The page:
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Antidepressants Linked to First-Time Seizures

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By Daniel M. Keller, PhD

Reviewed by Brunilda Nazario, MD

April 8, 2015 -- A new study ties antidepressants to a higher risk for first-time seizures in people being treated for depression.

Older antidepressants called tricyclics were the only type not linked to the raised risk, say researchers from the University of Basel in Switzerland.

The kinds connected to the worse odds of having a first seizure were:

SSRIs, or selective serotonin reuptake inhibitors SNRIs, or serotonin-norepinephrine reuptake inhibitors Other antidepressants, including bupropion, mirtazapine, reboxetine, and trazodone

The amount of possible risk varied depending on the type of drug used, the dose taken, the person's gender, and the timing of when they took their medicine, the study authors write.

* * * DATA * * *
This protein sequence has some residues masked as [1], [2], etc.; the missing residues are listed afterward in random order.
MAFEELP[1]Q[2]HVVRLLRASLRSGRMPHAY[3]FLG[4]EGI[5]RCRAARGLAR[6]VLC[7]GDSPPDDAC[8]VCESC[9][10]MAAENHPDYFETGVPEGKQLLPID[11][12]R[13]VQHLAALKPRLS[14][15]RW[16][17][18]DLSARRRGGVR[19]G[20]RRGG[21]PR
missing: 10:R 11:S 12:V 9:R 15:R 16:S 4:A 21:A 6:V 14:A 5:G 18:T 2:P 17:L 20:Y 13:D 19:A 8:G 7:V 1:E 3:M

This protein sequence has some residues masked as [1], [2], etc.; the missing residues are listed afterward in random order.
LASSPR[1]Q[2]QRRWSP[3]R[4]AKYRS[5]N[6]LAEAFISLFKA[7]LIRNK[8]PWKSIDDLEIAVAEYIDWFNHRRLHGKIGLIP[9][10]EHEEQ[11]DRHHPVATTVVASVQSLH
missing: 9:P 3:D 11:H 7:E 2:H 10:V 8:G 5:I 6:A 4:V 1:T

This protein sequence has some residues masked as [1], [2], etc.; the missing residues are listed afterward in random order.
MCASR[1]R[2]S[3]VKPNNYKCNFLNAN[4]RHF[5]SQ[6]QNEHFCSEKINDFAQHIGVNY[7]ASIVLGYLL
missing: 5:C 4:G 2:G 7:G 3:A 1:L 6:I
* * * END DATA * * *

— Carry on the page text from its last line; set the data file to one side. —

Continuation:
The findings were presented at the European Psychiatric Association (EPA) 23rd Congress.

The researchers say overdoses of antidepressants are known to cause seizures. But they wanted to find out whether normal doses were linked with the danger.

From 1998 to 2012, they analyzed data from a U.K.-based medical databank that had info on 8.7 million patients.

The data included info on the people's lifestyles, medical diagnoses, drug prescriptions, hospital referrals, and more.

Of the 151,005 people diagnosed with depression during that time, 619 had a first seizure.

Newer drugs such as SSRIs "that are marketed as being something very, very safe -- in the end, when you look at it more closely, they are not that safe," causing seizures at a rate higher than older tricyclic antidepressants, says Birgit Völlm, MD, PhD, professor of forensic psychiatry at the University of Nottingham in the U.K.

These drugs are also tied to side effects including stomach bleeding and other problems. "Therefore, I think it's very important to do these studies and challenge some of the assumptions we have about what is safe and what isn't," Völlm says.

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